Report: Amazon Leases Space in Virginia

Amazon’s expanding cloud computing operation apparently needs room to grow. The commercial real estate news site Globe Street reports that Amazon has leased a building in northern Virginia that will be used to expand its data center operations.

Citing an unnamed source, Globe Street says Amazon has leased a 125,000 square foot facility in Sterling, Va. and will invest $60 million in converting the site into a data center. The building, which is owned by a joint venture between Altus Realty Partners and Perseus Realty Partners, features a 90,000 square foot warehouse with 18-foot ceiling clearance that can be converted to data center space. The facility also features about 35,000 square feet of space currently used for offices.

The additional space will help accommodate dramatic growth for Amazon Web Services, the suite of services that allow companies to run their applications on Amazon’s infrastructure and pay based on usage.

Northern Virginia has always been a key market for Internet infrastructure, and that certainly holds true for Amazon. The company operates a major data center in Ashburn, and last year leased space in Manassas for use as a data center.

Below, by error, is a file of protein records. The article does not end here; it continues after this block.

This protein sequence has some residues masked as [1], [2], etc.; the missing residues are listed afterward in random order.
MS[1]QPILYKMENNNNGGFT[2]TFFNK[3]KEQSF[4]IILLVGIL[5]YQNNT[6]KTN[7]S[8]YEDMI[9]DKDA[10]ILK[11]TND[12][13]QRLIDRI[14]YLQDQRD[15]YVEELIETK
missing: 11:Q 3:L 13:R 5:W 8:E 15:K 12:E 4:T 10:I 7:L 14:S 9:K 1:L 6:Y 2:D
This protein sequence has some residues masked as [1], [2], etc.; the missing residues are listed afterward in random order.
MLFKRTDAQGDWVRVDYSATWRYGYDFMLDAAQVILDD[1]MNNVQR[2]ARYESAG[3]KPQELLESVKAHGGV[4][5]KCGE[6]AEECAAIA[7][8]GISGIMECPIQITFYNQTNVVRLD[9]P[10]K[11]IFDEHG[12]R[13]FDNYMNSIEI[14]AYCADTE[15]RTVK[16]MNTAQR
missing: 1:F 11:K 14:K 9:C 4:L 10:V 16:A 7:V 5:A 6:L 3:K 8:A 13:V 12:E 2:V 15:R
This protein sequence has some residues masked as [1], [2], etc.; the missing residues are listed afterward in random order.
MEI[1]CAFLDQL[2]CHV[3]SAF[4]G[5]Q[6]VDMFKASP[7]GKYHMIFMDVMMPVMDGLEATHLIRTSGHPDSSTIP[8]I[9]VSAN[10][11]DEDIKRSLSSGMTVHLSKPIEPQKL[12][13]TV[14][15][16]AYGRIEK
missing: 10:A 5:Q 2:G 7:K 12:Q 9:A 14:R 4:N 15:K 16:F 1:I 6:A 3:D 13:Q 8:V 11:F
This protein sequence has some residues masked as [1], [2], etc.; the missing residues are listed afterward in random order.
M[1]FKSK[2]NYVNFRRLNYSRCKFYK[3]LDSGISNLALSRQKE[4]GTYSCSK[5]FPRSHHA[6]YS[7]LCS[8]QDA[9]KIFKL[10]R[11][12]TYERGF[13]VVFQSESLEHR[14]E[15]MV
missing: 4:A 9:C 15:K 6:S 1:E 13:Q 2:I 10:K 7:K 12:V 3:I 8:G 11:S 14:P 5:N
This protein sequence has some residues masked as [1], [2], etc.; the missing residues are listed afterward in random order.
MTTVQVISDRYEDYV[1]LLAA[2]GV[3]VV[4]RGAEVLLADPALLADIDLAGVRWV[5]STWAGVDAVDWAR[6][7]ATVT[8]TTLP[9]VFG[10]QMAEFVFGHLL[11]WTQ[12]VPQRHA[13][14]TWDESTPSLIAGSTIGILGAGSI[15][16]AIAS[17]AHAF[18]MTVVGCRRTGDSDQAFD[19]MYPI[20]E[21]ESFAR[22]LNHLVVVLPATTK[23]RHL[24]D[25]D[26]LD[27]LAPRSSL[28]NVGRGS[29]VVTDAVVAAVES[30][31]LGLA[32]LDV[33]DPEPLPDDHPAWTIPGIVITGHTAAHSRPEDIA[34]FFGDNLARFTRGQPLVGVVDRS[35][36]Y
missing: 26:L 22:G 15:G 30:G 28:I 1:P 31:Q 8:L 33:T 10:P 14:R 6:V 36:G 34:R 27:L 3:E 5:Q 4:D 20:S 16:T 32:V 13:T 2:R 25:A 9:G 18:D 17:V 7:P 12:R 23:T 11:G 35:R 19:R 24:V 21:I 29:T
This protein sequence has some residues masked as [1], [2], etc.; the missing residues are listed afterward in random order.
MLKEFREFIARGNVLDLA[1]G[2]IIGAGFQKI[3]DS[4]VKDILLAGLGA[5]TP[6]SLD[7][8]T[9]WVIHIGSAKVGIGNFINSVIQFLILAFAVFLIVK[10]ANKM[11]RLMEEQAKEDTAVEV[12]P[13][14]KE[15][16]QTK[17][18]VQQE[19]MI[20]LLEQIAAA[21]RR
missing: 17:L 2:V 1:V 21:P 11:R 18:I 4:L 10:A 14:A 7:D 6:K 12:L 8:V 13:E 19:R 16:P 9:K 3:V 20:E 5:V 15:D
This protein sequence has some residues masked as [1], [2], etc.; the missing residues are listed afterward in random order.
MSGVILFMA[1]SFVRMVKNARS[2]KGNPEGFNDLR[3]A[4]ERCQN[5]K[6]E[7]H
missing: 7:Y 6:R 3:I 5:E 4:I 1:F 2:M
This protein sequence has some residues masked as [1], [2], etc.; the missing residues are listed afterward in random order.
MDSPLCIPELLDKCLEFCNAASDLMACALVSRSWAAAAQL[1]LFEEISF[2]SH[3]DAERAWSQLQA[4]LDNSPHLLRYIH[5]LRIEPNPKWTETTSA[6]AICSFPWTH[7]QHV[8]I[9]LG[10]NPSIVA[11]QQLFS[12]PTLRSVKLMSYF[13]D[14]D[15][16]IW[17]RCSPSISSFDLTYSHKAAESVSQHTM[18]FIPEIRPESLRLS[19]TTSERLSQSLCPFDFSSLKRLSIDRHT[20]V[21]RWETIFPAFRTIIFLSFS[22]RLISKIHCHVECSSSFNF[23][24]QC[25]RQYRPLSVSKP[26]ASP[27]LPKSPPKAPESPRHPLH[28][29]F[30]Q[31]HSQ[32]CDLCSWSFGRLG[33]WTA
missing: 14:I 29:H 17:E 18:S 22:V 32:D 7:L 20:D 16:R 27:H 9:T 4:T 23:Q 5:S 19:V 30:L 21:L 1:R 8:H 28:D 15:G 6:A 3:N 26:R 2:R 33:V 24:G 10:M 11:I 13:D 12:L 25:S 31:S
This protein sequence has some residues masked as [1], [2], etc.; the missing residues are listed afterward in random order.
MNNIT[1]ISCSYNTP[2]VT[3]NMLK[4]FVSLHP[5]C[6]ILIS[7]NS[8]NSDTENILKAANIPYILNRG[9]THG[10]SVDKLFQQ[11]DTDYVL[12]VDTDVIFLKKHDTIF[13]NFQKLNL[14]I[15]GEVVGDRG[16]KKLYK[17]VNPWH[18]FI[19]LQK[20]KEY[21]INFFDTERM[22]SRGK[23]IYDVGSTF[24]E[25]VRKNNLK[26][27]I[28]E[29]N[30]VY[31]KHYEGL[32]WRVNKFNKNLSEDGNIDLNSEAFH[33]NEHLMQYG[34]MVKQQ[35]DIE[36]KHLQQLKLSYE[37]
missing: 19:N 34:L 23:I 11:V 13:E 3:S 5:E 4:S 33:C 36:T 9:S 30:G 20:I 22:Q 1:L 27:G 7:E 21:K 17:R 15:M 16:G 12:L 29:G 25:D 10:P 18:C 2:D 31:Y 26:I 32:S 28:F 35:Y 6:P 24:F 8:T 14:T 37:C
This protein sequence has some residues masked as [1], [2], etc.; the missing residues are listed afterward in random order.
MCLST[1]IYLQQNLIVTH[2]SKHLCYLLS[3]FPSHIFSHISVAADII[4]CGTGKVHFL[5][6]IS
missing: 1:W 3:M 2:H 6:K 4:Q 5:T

But the continuing data center expansion in northern Virginia may also reflect Amazon’s ambitions to host cloud applications for the federal government. Earlier this year Amazon began hosting the web site.

Amazon is known to already operate a major East Coast data center in Ashburn, Virginia. The company has disclosed that it has U.S. data centers in Dallas/Fort Worth, Los Angeles, Miami, Newark (N.J.), Palo Alto, Seattle and St. Louis. The company also has international data center operations in Amsterdam, Dublin, Frankfurt, London, Hong Kong and Tokyo. Amazon revealed those locations last year as part of its CloudFront content delivery network (CDN). In early 2010 AWS added a data center in Singapore.

Amazon is also reportedly developing a large data center in Boardman, Oregon near the banks of the Columbia River.

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About the Author

Rich Miller is the founder and editor at large of Data Center Knowledge, and has been reporting on the data center sector since 2000. He has tracked the growing impact of high-density computing on the power and cooling of data centers, and the resulting push for improved energy efficiency in these facilities.

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  1. It must be the former Navisite space...